- SB 129 authorizes neighborhood electric vehicles (NEVs) to be operated on roads with a posted speed limit of 45 miles per hour or less. The bill authorizes driver license holders to operate NEVs without having a motorcycle endorsement, clarifies that drivers and passengers in such vehicles are not required to wear helmets and specifies that enclosed three-wheeled vehicles as described in the bill are authorized to operate in preferential lanes.
- HB 2730 requires that all applicants under the age of 18 take the driving skills exam to receive a driver license. The law also requires that a provisional driver license (under 18) or instruction permit expire on an individual's 18th birthday, removes the requirement that a provisional driver license or instruction permit be renewed annually and increases the fee for those licenses from $5 to $15. It also extends the current phase-two restrictions for holders of a graduated driver license from six months to 1 year. These restrictions include limited night driving, prohibited use of wireless communication devices and a limited number of passengers.
- HB 339 increases the total hours of behind-the-wheel driving instruction a teen receives from 14 to 34 after TEA develops criteria for curriculum. (Goes into effect May 1, 2010.)
- SB 1317 creates a six-hour driver education course required for driver license applicants 18 years of age or older. It also mandates that applicants 25 or under must submit to an approved driver education course. (Goes into effect March 1, 2010.)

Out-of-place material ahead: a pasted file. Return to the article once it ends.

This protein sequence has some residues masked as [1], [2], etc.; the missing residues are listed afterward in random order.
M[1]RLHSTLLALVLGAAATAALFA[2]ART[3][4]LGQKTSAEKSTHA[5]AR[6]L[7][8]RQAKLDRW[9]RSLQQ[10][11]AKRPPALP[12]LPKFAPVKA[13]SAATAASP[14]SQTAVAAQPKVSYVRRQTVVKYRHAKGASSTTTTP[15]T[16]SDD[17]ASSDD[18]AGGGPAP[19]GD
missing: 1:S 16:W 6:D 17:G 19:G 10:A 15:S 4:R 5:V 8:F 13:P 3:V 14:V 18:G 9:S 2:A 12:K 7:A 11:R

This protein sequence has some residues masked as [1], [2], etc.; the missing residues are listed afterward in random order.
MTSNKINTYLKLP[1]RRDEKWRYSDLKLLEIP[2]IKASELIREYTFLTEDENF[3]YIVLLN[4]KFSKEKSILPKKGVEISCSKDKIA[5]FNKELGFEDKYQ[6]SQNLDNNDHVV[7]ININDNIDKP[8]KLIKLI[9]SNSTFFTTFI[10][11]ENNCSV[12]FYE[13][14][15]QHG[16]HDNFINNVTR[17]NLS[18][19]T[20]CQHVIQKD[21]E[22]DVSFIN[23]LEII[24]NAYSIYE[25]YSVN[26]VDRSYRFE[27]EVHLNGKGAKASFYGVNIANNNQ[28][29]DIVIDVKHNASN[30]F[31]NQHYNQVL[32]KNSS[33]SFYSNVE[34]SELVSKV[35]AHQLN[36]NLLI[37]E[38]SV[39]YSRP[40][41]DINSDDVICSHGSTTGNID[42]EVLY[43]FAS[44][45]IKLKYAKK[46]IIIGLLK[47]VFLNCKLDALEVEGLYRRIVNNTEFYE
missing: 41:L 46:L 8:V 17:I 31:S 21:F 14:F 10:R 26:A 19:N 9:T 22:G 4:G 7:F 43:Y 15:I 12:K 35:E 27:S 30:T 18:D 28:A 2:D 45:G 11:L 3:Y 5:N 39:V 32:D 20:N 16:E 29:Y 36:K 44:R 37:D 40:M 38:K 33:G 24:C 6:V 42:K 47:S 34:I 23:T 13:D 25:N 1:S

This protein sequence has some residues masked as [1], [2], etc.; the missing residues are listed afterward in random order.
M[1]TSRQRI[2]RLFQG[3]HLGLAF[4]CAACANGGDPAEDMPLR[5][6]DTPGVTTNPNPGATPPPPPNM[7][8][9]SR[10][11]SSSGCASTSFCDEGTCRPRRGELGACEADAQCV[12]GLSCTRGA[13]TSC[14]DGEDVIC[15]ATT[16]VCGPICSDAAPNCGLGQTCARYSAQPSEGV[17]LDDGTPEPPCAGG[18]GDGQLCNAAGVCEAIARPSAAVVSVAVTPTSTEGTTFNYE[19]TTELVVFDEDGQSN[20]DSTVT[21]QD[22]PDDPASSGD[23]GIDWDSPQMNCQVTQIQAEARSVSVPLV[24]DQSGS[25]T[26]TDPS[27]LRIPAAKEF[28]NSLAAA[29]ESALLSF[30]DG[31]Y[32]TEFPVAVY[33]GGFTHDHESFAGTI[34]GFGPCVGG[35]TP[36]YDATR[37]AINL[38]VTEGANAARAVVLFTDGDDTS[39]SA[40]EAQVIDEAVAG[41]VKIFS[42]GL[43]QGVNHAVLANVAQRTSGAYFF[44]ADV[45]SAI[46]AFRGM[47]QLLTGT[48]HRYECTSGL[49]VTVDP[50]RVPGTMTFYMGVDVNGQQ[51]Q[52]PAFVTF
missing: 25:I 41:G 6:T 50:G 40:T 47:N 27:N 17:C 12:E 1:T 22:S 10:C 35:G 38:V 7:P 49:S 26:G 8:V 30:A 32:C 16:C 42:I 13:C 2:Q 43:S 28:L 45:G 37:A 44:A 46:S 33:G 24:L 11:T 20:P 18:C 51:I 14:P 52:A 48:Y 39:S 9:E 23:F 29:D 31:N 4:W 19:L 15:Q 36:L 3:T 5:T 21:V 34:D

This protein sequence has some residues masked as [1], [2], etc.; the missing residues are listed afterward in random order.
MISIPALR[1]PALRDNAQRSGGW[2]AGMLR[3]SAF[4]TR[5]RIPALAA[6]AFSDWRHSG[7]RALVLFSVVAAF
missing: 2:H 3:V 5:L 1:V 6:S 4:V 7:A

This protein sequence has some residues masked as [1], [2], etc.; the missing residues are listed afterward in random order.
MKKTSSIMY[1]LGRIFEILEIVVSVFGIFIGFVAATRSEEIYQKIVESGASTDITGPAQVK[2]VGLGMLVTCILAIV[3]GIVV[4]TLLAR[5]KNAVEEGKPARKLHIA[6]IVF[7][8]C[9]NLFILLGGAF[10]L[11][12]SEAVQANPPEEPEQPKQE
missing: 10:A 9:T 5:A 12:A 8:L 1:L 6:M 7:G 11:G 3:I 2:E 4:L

- SB 328 gives DPS the power to suspend a minor's driver license if he or she fails a breath or blood alcohol test while operating a watercraft. Chapter 524 of the Transportation Code also clearly defines the suspension period for an individual who was under the age of 21 at the time when the offense of boating under the influence or driving under the influence of alcohol occurred. The law also increases the reinstatement fee for a license suspended under sections 49.04-49.08, Penal Code from $50 to $100.
- HB 2730 increases the driver license sanction from a one-year CDL license disqualification to a lifetime disqualification if a person uses a motor vehicle to transport, conceal or harbor an alien. If a child is engaged in conduct involving a severe form of trafficking persons, a judge at a juvenile hearing is required to order the juvenile's driver license or permit to be suspended.
- HB 2730 prohibits DPS from issuing a driver license or identification card to a person who has not established a domicile in Texas. The law specifies that an applicant may receive a driver license at a post office box only if the applicant's residence address has also been provided, with some exceptions.
- HB 1282 makes it a Class B misdemeanor to steal a driver license, commercial driver license or personal identification.
- HB 2730 increases the fine for a parking violation at the state Capitol from $10 to $25, and increases the late fee from $2 to $5.
- SB 589 requires that window installers place a vehicle equipment safety compliance label on a windshield, side or rear window stating that the window tinting complies with the appropriate provisions of the Transportation Code. Failing to place the required label on the vehicle could now lead to a $1,000 fine for the window installer.